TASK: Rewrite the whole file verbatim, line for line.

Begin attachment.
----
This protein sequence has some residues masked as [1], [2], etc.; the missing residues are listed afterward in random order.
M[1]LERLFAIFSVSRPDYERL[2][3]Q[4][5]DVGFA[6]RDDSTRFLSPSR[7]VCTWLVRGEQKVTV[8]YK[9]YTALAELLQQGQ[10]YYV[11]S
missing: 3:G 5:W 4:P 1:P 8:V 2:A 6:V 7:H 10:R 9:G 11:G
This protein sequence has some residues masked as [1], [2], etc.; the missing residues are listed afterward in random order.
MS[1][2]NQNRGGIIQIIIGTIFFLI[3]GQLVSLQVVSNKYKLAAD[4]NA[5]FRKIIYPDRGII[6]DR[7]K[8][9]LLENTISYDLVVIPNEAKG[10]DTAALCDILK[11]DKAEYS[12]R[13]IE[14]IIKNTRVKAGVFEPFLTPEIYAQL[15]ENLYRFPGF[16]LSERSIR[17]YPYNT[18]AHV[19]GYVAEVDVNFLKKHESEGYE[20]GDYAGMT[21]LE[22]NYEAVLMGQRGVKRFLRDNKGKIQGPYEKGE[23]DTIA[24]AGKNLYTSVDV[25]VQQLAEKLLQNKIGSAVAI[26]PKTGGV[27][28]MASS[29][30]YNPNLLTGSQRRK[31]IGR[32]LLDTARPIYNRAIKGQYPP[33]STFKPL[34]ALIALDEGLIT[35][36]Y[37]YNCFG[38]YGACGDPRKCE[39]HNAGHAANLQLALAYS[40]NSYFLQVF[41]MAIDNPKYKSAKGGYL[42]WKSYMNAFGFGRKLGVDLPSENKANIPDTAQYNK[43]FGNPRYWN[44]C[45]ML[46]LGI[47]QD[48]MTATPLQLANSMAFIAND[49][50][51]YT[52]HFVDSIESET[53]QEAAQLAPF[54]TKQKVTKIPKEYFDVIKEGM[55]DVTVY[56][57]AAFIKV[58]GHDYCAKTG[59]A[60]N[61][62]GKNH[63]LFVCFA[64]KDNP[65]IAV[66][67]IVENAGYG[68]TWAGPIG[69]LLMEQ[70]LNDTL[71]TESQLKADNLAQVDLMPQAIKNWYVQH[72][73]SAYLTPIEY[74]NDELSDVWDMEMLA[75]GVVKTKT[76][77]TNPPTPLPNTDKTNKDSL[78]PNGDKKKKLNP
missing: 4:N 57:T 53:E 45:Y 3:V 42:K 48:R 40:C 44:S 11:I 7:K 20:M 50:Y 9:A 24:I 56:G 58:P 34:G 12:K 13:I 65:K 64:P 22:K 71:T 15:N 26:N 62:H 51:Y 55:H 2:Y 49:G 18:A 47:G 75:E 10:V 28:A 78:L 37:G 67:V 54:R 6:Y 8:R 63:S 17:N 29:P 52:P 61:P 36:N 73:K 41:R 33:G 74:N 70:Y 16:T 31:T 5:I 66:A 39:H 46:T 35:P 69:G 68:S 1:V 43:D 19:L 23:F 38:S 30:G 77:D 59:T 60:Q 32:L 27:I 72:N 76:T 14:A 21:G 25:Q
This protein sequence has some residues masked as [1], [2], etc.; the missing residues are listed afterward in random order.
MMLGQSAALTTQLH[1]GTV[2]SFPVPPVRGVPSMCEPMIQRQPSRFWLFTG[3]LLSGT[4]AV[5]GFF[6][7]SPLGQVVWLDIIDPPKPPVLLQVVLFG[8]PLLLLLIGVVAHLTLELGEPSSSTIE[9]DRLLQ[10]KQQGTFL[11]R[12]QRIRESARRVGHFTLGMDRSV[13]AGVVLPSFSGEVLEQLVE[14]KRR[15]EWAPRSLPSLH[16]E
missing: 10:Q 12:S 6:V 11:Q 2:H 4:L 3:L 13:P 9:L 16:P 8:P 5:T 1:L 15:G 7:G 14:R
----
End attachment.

This protein sequence has some residues masked as [1], [2], etc.; the missing residues are listed afterward in random order.
M[1]LERLFAIFSVSRPDYERL[2][3]Q[4][5]DVGFA[6]RDDSTRFLSPSR[7]VCTWLVRGEQKVTV[8]YK[9]YTALAELLQQGQ[10]YYV[11]S
missing: 3:G 5:W 4:P 1:P 8:V 2:A 6:V 7:H 10:R 9:G 11:G
This protein sequence has some residues masked as [1], [2], etc.; the missing residues are listed afterward in random order.
MS[1][2]NQNRGGIIQIIIGTIFFLI[3]GQLVSLQVVSNKYKLAAD[4]NA[5]FRKIIYPDRGII[6]DR[7]K[8][9]LLENTISYDLVVIPNEAKG[10]DTAALCDILK[11]DKAEYS[12]R[13]IE[14]IIKNTRVKAGVFEPFLTPEIYAQL[15]ENLYRFPGF[16]LSERSIR[17]YPYNT[18]AHV[19]GYVAEVDVNFLKKHESEGYE[20]GDYAGMT[21]LE[22]NYEAVLMGQRGVKRFLRDNKGKIQGPYEKGE[23]DTIA[24]AGKNLYTSVDV[25]VQQLAEKLLQNKIGSAVAI[26]PKTGGV[27][28]MASS[29][30]YNPNLLTGSQRRK[31]IGR[32]LLDTARPIYNRAIKGQYPP[33]STFKPL[34]ALIALDEGLIT[35][36]Y[37]YNCFG[38]YGACGDPRKCE[39]HNAGHAANLQLALAYS[40]NSYFLQVF[41]MAIDNPKYKSAKGGYL[42]WKSYMNAFGFGRKLGVDLPSENKANIPDTAQYNK[43]FGNPRYWN[44]C[45]ML[46]LGI[47]QD[48]MTATPLQLANSMAFIAND[49][50][51]YT[52]HFVDSIESET[53]QEAAQLAPF[54]TKQKVTKIPKEYFDVIKEGM[55]DVTVY[56][57]AAFIKV[58]GHDYCAKTG[59]A[60]N[61][62]GKNH[63]LFVCFA[64]KDNP[65]IAV[66][67]IVENAGYG[68]TWAGPIG[69]LLMEQ[70]LNDTL[71]TESQLKADNLAQVDLMPQAIKNWYVQH[72][73]SAYLTPIEY[74]NDELSDVWDMEMLA[75]GVVKTKT[76][77]TNPPTPLPNTDKTNKDSL[78]PNGDKKKKLNP
missing: 4:N 57:T 53:E 45:Y 3:V 42:K 48:R 40:C 44:S 11:I 7:K 20:M 50:Y 9:A 24:I 56:G 58:P 34:G 12:K 13:I 65:K 64:P 22:K 71:T 15:N 26:N 62:H 51:Y 55:H 2:Y 49:G 18:A 47:G 75:E 10:V 28:A 78:L 37:G 67:V 54:R 6:Y 8:R 63:S 17:N 29:P 52:P 61:P 36:N 73:K 41:R 33:G 74:N 70:Y 16:T 31:T 5:I 66:A 39:H 46:T 35:P 69:G 68:S 1:V 43:D 19:L 23:F 38:S 30:G 77:D 59:T 60:Q 32:L 27:I 72:N 76:T 14:A 21:G 25:Q
This protein sequence has some residues masked as [1], [2], etc.; the missing residues are listed afterward in random order.
MMLGQSAALTTQLH[1]GTV[2]SFPVPPVRGVPSMCEPMIQRQPSRFWLFTG[3]LLSGT[4]AV[5]GFF[6][7]SPLGQVVWLDIIDPPKPPVLLQVVLFG[8]PLLLLLIGVVAHLTLELGEPSSSTIE[9]DRLLQ[10]KQQGTFL[11]R[12]QRIRESARRVGHFTLGMDRSV[13]AGVVLPSFSGEVLEQLVE[14]KRR[15]EWAPRSLPSLH[16]E
missing: 10:Q 12:S 6:V 11:Q 2:H 4:L 3:L 13:P 9:L 16:P 8:P 5:T 1:L 15:G 7:G 14:R